Thromb Haemost 1990; 63(03): 336-339
DOI: 10.1055/s-0038-1645042
Original Article
Schattauer GmbH Stuttgart

Plasminogen Activator Inhibitor-1 Levels in Patients with Chronic Angina Pectoris with or without Angiographic Evidence of Coronary Sclerosis

K Huber
1  The Department of Cardiology, University of Vienna, Vienna, Austria
2  The Laboratory for Clinical and Experimental Physiology, Department of Medical Physiology, University of Vienna, Vienna, Austria
,
I Resch
2  The Laboratory for Clinical and Experimental Physiology, Department of Medical Physiology, University of Vienna, Vienna, Austria
,
Th Stefenelli
1  The Department of Cardiology, University of Vienna, Vienna, Austria
,
I Lang
1  The Department of Cardiology, University of Vienna, Vienna, Austria
,
P Probst
1  The Department of Cardiology, University of Vienna, Vienna, Austria
,
F Kaindl
1  The Department of Cardiology, University of Vienna, Vienna, Austria
,
B R Binder
2  The Laboratory for Clinical and Experimental Physiology, Department of Medical Physiology, University of Vienna, Vienna, Austria
› Author Affiliations
Further Information

Publication History

Received 12 June 1989

Accepted after revision 08 January 1990

Publication Date:
30 June 2018 (online)

Summary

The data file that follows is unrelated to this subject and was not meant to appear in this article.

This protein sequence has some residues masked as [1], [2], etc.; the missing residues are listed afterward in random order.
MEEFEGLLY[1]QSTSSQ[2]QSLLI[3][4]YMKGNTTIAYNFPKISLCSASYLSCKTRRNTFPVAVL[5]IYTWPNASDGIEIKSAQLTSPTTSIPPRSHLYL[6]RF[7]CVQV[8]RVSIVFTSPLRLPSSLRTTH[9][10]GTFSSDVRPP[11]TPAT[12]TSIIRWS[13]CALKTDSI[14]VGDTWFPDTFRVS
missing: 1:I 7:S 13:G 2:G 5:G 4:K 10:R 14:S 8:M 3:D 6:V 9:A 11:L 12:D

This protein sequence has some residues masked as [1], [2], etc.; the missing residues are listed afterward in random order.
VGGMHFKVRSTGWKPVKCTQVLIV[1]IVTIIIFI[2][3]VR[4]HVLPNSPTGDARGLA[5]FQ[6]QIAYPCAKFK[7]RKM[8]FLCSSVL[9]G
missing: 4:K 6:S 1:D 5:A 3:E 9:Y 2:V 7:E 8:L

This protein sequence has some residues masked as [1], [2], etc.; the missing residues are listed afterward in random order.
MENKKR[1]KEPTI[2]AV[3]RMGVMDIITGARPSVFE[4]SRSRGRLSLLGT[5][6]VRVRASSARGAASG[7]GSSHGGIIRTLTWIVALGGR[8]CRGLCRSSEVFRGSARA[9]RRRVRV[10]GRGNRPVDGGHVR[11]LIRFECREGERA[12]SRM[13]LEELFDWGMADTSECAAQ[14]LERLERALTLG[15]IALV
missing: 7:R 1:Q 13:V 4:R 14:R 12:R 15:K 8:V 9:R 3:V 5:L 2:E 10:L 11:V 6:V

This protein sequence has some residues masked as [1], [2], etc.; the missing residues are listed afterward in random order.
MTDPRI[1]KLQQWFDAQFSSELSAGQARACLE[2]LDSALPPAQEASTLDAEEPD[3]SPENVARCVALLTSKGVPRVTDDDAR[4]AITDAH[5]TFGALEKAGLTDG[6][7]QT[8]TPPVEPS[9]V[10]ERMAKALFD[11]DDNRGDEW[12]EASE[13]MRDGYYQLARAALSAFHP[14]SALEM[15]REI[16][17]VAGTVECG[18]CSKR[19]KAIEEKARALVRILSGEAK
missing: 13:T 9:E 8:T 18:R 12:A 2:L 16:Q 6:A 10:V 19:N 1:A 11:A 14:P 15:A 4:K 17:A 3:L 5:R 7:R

Increased plasma levels of plasminogen activator inhibitor-1 (PAI-1) have been shown to exist in 40 to 60% of patients with stable coronary artery disease and have been suggested to be responsible for the development of coronary thrombotic complications. However, it is also discussed whether PAI-1 elevation might mainly be due to variables like increased age or to reactive mechanisms caused e.g. by the chest pain itself. To exclude age dependent ui pain related influences, age-matched patients with stable angina pectoris (NHYA II) and angiographically proven coronary artery disease (CAD, n = 16) or without evidence for coronary sclerosis (variant angina, n = 10; angina-like syndrome with normal coronary angiogram, n = 5; non-CAD, n = 15) have been investigated for their plasma PAI-1 activity and t-PA antigen levels. The mean PAI activity in CAD patients (17.5 U/ml) was significantly higher than in non-CAD patients (9.6 U/ml) (p <0.0001). In the CAD patients no significant variation in plasma PAI-1 values could be demonstrated when related to the extent of the disease or to a history of previous myocardial infarction t-PA antigen was also elevated m CAD patients as compared to the non-CAD group (p <0.02). The results suggest therefore a strong correlation between coronary artery disease itself and elevated levels of components of the plasma fibrinolytic system.